I’ve just washed my shorts for the first time since Salzberg, or possibly even since the start of the trip, I’m not quite sure. They’re the only pair I have so it’s not practical to wash them because it would mean wearing jeans when exploring the towns in the boiling heat.( Or walking around in a t shirt, boxer shorts and a camera round my neck.).
We are in a rare position of having time, good weather and the coast to play with. This magic triangle means we can dry all our washed clothes out whilst sitting on the beach all day with nothing but our swim clothes on. We are just outside Dubrovnik after spending two nights in a cheap apartment and exploring this beautiful old venician walled city. We weren’t able to take any photos for various reasons but it’s a spectacular little place.
Compared to cycling, it can sometimes be more exhausting when being tourists so after our two days off we decided to have two more days off from both cycling AND tourism. We left the apartment this morning, cycled 3k along the coast and found a lovely cheap campsite in which to spend our last two days in Croatia. It’s the earliest we’ve ever set up camp:10:30am.
Our arrival into Croatia via the steep slovenian mountains greeted us with a great thunderstorm so we found a dirt cheap apartment in which to dry off, cook (in a kitchen!!!!) and flake out for a day and a half before heading to the ever awaiting coast. Our exhausting 80k journey to the coast was executed in an afternoon of full-on sun and mountains. We were greeted with the misery of a busy coastal road at the horrible industrial eyesore of Rijeka.
Our Croatian Coast Dream was further shattered by the onset of another vicious storm. We also found roads that didn’t exist in real life that were present on our map and consequently ending up on a slip road of a motorway (not present on our map). We duly turned back. It was this day that I equated such series of forces and accumulated circumstance to the Gamemaker of Hunger Games, or the director on Trueman Show (or any authority figure in any dystopian society….Big Brother… God). The Gamemaker was testing our agility and determination to meet our dream by throwing a series of extreme forces at us. In those four hours I could hear the Gamemaker shouting his orders to the operators “SUN!” “MOUNTAIN!” “They made it to the coast?” “MOTORWAY!” “STORM!” “CRAPPY CAMPLESS PORT!” “They found a campsite?” “REMOVE THE RESTAURANTS!”. When we eventually found a restaurant, we had grilled fish and beer. It was amazing. That day was emotional.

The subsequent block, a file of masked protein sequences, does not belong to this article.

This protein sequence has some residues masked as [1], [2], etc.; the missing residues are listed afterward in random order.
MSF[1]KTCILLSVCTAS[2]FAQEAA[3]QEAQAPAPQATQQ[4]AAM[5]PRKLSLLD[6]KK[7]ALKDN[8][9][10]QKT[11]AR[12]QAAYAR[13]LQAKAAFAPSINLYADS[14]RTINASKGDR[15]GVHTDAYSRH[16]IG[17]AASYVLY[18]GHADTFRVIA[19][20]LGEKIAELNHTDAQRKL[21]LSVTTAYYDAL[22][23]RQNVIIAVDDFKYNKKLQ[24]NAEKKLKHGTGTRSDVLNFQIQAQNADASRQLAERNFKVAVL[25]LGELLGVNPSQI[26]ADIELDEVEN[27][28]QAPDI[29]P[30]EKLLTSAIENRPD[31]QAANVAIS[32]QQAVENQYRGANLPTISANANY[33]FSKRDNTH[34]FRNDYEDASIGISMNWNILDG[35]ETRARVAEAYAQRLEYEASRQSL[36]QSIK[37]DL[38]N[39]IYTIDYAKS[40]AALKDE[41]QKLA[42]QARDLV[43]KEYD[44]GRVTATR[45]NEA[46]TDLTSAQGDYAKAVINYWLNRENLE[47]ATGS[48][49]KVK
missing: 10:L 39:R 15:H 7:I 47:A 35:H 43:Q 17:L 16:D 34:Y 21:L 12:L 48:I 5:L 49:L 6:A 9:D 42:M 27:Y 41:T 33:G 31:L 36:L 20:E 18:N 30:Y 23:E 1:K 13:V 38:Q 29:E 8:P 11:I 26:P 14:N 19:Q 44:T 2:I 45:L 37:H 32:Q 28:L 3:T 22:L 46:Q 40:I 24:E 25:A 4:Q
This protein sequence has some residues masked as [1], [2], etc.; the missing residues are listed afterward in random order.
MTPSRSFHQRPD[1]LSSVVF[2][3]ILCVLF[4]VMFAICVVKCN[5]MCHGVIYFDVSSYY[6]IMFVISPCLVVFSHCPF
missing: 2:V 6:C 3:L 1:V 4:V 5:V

It wasn’t until two days later that our dream was met and we found peace on the quiet island of Cres. The sun even came out the next day so we were able to finally swim after four days of being on the coast. Our dreams of hopping Croatia’s numerous islands were shortlived when we arrived onto Lošinj and told that the next ferry would be leaving in five days time. We weren’t too impressed with the Gamemaker at this point because he had also switched the sun off completely after only two days and replaced it with rain. Stranded on a rainy island! Luckily though, the next day he switched it back on for the remainder of the week where we were able to wild camp in the exquisite coastal path near Vel Lošinj, swim, relax and enjoy. Here’s a few photos of that, doesn’t it look exquisite?
We left via ferry to Zadar where we performed our first night-ride because the boat got in at 2300. The next day we were treated to lunch by Bryan whom we had met on the ferry the previous day. In almost Christ-like behaviour, he fed us fish from an excellent restaurant in the back streets of Zadar’s old town. Perhaps one of the best fish meals I have ever had. Did we mention that we love north Americans’ instrinsic hospitality? Fuelled by my jealousy of Carmen’s read of Andrew Marr’s History of the World, we stopped off at the book shop for some light reading of my own, “The Fall of Yugoslavia”. We started a late afternoon ride down the mainland coastline towards Split. This part of the coast was fantastic, modest and seemingly barely affected by tourism. We found our first back-to-basics campsite here. No frills, cheap and friendly. Much better than the Campervan Sleeping Institutions with which we had been used to thus far. (I feel bad for previously accusing Germany of inventing them; turns out they’re the status-quo of camping everywhere so far.)